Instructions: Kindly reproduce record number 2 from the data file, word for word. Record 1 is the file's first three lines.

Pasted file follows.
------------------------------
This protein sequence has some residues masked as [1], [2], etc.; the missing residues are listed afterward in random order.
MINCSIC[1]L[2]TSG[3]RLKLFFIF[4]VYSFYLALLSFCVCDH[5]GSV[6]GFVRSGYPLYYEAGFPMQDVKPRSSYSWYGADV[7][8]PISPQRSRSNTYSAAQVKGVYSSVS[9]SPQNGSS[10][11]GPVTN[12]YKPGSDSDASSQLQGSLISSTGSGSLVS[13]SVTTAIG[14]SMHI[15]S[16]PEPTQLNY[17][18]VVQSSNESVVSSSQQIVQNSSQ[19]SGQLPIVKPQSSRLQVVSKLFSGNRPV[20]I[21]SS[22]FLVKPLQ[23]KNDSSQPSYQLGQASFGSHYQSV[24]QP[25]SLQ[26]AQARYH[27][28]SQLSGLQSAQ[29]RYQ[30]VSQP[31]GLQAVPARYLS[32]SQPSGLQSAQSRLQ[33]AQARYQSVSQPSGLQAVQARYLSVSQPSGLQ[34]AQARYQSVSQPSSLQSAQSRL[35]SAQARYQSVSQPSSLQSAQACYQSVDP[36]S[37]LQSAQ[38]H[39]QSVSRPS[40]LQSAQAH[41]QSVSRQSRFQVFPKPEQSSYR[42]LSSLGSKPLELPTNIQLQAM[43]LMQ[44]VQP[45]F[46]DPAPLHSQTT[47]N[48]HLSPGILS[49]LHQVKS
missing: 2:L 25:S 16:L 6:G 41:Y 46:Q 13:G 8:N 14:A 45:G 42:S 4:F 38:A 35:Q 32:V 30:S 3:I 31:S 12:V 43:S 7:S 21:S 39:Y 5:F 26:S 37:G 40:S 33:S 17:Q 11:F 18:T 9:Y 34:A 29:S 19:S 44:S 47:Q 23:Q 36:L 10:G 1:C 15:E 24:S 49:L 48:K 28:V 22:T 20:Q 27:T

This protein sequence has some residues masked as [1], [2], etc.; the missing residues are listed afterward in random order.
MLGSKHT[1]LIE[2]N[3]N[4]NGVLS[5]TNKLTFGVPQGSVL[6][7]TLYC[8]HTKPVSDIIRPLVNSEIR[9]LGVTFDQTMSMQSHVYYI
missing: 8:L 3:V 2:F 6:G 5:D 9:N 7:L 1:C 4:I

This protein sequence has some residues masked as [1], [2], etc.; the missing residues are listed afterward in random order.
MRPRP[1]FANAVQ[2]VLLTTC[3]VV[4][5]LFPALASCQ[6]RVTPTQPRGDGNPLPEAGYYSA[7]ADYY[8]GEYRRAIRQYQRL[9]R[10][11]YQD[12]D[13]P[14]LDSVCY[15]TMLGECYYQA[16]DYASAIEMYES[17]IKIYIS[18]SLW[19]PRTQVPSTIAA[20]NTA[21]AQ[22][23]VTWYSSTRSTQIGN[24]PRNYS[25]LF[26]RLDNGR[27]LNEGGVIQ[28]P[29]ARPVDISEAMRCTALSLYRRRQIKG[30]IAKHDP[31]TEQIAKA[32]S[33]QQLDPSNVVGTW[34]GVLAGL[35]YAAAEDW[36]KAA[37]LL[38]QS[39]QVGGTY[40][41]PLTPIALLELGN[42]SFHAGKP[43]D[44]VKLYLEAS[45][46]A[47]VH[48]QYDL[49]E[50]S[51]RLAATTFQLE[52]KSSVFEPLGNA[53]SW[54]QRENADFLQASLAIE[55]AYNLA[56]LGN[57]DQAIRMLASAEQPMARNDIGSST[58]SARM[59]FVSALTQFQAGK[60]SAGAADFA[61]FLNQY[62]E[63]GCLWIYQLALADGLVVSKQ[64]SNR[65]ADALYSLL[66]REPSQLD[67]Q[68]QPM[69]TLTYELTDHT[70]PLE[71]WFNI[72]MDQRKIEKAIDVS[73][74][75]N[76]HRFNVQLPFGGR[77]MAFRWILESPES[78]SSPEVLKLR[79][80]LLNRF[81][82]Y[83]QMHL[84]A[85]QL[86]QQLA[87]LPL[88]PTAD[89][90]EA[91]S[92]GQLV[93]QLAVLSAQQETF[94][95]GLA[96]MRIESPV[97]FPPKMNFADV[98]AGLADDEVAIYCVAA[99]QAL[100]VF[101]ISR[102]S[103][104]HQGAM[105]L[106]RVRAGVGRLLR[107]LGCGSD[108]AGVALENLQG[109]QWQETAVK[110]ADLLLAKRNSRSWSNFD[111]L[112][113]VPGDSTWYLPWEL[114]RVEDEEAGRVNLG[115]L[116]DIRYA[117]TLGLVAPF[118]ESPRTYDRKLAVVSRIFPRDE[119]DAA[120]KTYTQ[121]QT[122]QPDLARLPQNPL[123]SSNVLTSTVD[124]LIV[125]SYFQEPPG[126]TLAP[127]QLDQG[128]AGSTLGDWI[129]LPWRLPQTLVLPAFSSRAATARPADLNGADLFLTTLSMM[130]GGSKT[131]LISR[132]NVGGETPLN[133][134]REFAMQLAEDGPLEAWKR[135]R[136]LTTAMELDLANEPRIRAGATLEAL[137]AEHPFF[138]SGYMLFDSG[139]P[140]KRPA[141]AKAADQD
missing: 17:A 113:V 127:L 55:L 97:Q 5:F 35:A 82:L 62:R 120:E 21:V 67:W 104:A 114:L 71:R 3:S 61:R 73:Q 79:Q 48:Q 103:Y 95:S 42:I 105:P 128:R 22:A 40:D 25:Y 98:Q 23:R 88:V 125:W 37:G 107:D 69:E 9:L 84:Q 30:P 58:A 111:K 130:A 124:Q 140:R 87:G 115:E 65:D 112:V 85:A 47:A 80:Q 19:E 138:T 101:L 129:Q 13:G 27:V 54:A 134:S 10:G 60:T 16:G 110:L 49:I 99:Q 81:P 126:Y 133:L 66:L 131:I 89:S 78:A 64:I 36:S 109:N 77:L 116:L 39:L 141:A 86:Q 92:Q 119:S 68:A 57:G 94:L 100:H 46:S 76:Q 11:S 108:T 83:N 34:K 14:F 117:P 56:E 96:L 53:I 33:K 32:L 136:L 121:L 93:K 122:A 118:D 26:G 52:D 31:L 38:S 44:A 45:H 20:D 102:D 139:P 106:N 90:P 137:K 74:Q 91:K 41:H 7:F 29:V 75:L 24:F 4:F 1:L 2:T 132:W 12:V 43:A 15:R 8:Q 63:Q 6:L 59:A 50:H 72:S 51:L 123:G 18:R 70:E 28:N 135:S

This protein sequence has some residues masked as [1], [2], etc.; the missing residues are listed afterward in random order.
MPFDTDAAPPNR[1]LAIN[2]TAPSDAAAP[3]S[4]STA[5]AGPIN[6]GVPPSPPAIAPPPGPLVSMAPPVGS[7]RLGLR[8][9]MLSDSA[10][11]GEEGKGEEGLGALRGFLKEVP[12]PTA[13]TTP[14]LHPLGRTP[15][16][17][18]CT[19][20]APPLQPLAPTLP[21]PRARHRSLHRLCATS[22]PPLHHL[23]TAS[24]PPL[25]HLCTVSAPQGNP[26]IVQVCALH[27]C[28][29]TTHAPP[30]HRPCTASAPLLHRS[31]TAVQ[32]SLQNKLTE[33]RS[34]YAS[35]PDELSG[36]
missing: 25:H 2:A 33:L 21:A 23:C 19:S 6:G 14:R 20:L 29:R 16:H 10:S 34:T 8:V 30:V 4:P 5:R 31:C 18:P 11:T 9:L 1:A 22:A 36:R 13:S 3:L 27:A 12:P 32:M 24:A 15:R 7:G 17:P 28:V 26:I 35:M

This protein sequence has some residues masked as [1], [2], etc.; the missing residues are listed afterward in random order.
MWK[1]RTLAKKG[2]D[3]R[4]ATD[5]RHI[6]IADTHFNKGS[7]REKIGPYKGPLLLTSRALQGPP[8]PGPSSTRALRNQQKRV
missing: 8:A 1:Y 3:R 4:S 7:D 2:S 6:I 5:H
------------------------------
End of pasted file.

This protein sequence has some residues masked as [1], [2], etc.; the missing residues are listed afterward in random order.
MLGSKHT[1]LIE[2]N[3]N[4]NGVLS[5]TNKLTFGVPQGSVL[6][7]TLYC[8]HTKPVSDIIRPLVNSEIR[9]LGVTFDQTMSMQSHVYYI
missing: 8:L 3:V 2:F 6:G 5:D 9:N 7:L 1:C 4:I